And now we’re seeing a clear sign that success breeds success: the combination of top-quality airlines and Prime Group’s unmatched brand of service is playing a significant role in the success of the overall cargo operation at Quito airport.

At this year’s Air Cargo Excellence Awards (ACE), presented by Air Cargo World magazine, Mariscal Sucre International Airport was recognized with the prestigious Diamond Award.

The award considers the performance, facilities, and value delivered – through the eyes of freight forwarders, cargo agents, and third-party logistics providers. In all these areas, Quito has achieved the highest grades for excellence among airports handling under 400,000 tonnes annually.

To me, this affirms the notion that no matter where we operate, Prime Group companies continually excel, improve, and set new standards. Of course there are many factors that play a part in Quito’s excellence, but certainly we have left an indelible and positive mark on the overall operation – and continue to do so every day here.

So on behalf of our dedicated team of flight dispatchers, administrative and accounting agents, operations and traffic supervisors and agents, and sales representatives in Quito, we congratulate Mariscal Sucre International Airport on this well deserved honor.

And we humbly promise to continue to do our part to ensure that together we may celebrate this important honor year after year, long into the future.

Lastly, allow me also to congratulate one of our most important customers, Emirates SkyCargo, for winning the ACE Diamond Award as the top carrier for 2019 in the airline competition.

Well done, team!

Dragon fruit signals shift in focus for Prime Fresh Handling

It seems the world is catching on to the power of the pitahaya. Also known as the dragon fruit, this delicious tropical superfood from Ecuador is now growing in popularity from Hong Kong to the U.S. and many points between.

And that’s a good thing for Prime Group. Because as the market’s appetite grows, two of its divisions stand to benefit most: PrimeAir as the GSSA for air carriers transporting the product worldwide; and Prime Fresh Handling (PHF) as the agent that takes care of such sensitive perishables on the ground.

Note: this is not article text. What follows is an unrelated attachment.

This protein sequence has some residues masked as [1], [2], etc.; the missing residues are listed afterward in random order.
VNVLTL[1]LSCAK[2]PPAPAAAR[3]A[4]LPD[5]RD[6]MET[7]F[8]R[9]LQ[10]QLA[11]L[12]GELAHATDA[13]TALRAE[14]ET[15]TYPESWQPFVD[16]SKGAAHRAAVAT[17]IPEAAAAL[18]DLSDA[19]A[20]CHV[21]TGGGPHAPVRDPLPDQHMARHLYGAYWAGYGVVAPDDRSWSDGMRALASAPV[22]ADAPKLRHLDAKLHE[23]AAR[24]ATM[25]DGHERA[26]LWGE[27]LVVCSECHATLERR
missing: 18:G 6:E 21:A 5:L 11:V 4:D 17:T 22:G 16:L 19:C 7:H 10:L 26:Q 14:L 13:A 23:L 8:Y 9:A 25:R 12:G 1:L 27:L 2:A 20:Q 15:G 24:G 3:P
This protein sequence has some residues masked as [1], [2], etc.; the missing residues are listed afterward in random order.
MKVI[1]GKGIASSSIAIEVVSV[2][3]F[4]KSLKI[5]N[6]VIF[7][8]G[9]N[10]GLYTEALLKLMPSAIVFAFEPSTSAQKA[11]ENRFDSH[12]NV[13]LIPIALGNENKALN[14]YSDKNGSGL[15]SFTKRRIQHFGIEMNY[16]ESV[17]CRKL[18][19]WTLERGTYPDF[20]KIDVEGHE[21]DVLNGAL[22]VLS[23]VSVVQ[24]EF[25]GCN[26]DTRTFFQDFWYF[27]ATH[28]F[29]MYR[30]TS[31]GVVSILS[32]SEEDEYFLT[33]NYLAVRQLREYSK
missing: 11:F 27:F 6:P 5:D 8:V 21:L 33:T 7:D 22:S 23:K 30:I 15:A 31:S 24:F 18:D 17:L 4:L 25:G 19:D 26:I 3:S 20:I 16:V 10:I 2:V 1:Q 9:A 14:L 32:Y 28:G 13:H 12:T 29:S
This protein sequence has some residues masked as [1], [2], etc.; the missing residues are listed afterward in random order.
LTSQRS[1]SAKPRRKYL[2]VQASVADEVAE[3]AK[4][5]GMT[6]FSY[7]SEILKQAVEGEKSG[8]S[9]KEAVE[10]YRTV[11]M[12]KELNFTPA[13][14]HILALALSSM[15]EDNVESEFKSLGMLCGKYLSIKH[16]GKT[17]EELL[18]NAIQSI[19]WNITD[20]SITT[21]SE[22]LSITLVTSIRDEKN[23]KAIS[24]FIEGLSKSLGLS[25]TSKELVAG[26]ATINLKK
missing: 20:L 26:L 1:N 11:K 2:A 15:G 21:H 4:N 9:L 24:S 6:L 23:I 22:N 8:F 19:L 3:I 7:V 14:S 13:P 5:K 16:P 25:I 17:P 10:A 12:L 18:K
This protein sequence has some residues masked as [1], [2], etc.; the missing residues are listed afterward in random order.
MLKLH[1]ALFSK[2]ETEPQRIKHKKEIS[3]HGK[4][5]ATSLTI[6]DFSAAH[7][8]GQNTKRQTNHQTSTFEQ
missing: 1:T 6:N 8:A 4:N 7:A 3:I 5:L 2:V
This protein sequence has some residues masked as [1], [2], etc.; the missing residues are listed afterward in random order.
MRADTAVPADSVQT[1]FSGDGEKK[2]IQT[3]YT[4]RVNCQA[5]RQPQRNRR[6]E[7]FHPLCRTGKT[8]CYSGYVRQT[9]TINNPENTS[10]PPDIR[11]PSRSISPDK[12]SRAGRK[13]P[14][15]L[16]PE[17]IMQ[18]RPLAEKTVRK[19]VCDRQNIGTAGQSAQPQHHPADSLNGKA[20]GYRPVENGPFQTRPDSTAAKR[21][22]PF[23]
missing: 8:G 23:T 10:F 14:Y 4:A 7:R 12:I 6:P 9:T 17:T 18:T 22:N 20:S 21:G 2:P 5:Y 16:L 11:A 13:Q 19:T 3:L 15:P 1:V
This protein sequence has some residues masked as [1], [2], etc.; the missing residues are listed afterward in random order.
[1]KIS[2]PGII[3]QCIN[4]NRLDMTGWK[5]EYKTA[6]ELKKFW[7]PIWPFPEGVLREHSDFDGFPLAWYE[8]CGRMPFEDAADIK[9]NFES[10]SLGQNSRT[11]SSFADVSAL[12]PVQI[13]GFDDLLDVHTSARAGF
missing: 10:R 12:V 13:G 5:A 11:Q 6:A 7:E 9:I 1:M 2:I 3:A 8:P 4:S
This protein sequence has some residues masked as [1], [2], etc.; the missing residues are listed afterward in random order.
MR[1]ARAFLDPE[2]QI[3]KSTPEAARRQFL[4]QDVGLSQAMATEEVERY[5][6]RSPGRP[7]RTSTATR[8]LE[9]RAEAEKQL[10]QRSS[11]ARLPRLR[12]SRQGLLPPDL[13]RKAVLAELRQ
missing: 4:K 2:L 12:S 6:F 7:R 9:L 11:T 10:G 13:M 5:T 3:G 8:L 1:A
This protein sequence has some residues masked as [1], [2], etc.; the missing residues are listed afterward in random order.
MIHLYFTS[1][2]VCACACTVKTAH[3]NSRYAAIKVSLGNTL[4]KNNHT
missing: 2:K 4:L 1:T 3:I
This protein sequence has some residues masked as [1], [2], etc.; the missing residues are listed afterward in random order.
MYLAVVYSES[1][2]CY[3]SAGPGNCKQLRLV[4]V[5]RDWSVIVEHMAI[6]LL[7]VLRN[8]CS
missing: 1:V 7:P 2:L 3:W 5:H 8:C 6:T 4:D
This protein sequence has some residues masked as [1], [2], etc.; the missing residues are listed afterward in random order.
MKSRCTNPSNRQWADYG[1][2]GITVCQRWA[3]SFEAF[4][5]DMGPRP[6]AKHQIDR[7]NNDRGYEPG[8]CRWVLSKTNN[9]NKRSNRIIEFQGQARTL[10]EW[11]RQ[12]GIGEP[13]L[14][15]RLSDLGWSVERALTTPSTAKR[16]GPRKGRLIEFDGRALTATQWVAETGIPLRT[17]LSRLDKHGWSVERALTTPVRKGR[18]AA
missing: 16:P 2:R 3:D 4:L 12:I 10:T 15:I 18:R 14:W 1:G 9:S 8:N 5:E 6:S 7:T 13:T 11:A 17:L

In fact, it was the PFH team at LAX that was ready and waiting when the first-ever U.S. import of organic pitahaya was accepted here last month.

Leading up to this historic flight, the Ecuadorean Ministry of Agriculture and Livestock worked long and hard with in-country fruit producers dedicated to this crop. And it is now paying off as the agency recently announced that dozens of international markets are currently open for the export of organic dragon fruit – spanning China, North America, Southeast Asia, Russia, and 28 countries of the European Community.

The Ecuadorean pitahaya is the most highly sought variety not just because it’s so plump and enticing, with hardy yellow skin and unique seed-speckled flesh, but because it can do a lot for your health, too.

In fact, benefits include anti-aging, immune system boosting, and sugar stabilization. And pitahaya tastes great too, like a mix between a kiwi and pear with a slight crunchiness.

 

Growing Presence
The seeds to success in being selected to handle Ecuador’s first inbound shipment of organic pitahaya actually were planted over a year ago, says PFH’s Commercial Manager Cristina Moscoso.

That’s when she and her team launched a big commercial push to grow the division’s U.S. West Coast presence. This move was timed to follow an expansion of the PFH facility at LAX, which now features more than 21,000-square-feet of cooler and freezer space for product staging and storage.

“We obviously know a lot about handling fresh flowers, our core business. But lately, we’ve made impressive strides into serving clients who deal in other perishables, such as fish and produce,” said Moscoso.

With PFH facilities also in Bogota, Quito, Miami, New York, Amsterdam, the division offers a complete menu of logistics services from crating and packaging, to cold storage and inventory services – even document processing and customs clearance.

“So that’s why we’re so pleased to be working with organic pitahaya – it’s is exactly what we have been aiming for.”

 

Well-Timed Fruit

Not only is the pitahaya good for you and good for business, it’s amazingly well timed. Just as the annual flower season cycles down, dragon fruit is ready to fill the open capacity out of Quito.

It’s where produce meets productivity.

“March was always the low point of the year in terms of kilos handled, but now, due especially to the pitahaya, the number of shipments and tonnes of fruit has been on a major upswing,” says Prime Group CEO Roger Paredes.

In fact, this year they didn’t really feel the low season at all following Russian Women’s Day, the traditional end of the busy flower season.

Paredes also notes that while dragon fruit demand is high all across the world, the majority of output right now is going to China, via connecting Emirates SkyCargo flights from Quito.

“We are all hopeful this will be more than just a ‘year of the dragon,’” he quipped.

“But seriously, if the voracious Chinese market is leading the way in the consumption of pitahaya, all of us supporting its distribution should plan to be busy over the long haul.”

 

For more information, visit primefresh.eu or email Commercial Manager Cristina Moscoso at Cristina.Moscoso@primeair.aero.